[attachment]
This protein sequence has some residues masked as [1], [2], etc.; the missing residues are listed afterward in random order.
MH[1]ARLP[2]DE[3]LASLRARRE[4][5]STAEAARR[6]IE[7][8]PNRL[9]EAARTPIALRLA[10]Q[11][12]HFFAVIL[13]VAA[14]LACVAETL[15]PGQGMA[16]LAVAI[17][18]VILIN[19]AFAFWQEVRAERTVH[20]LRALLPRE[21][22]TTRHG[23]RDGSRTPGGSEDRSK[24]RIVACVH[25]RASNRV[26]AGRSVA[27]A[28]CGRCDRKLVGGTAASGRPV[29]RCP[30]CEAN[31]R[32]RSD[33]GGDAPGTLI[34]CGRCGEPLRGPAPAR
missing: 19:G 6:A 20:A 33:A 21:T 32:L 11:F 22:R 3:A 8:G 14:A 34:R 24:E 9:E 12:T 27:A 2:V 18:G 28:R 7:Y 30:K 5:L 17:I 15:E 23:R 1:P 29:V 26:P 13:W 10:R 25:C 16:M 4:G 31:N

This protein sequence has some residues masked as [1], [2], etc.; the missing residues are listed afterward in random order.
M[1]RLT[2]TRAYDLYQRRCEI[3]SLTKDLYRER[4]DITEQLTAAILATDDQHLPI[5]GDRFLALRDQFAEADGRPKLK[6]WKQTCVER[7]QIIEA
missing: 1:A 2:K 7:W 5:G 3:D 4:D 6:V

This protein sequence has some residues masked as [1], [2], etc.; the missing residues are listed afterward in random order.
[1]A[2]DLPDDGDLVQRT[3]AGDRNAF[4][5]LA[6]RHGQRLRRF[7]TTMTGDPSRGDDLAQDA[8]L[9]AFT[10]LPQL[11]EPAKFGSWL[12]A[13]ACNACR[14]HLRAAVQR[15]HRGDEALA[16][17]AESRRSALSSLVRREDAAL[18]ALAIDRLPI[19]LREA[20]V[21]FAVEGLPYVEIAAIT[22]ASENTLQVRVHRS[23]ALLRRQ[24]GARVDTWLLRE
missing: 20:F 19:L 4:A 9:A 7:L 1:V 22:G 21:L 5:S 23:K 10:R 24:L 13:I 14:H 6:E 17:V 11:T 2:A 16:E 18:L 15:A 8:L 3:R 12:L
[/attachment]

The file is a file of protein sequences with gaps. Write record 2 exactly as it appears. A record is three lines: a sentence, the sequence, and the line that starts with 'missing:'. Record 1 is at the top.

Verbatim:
This protein sequence has some residues masked as [1], [2], etc.; the missing residues are listed afterward in random order.
M[1]RLT[2]TRAYDLYQRRCEI[3]SLTKDLYRER[4]DITEQLTAAILATDDQHLPI[5]GDRFLALRDQFAEADGRPKLK[6]WKQTCVER[7]QIIEA
missing: 1:A 2:K 7:W 5:G 3:D 4:D 6:V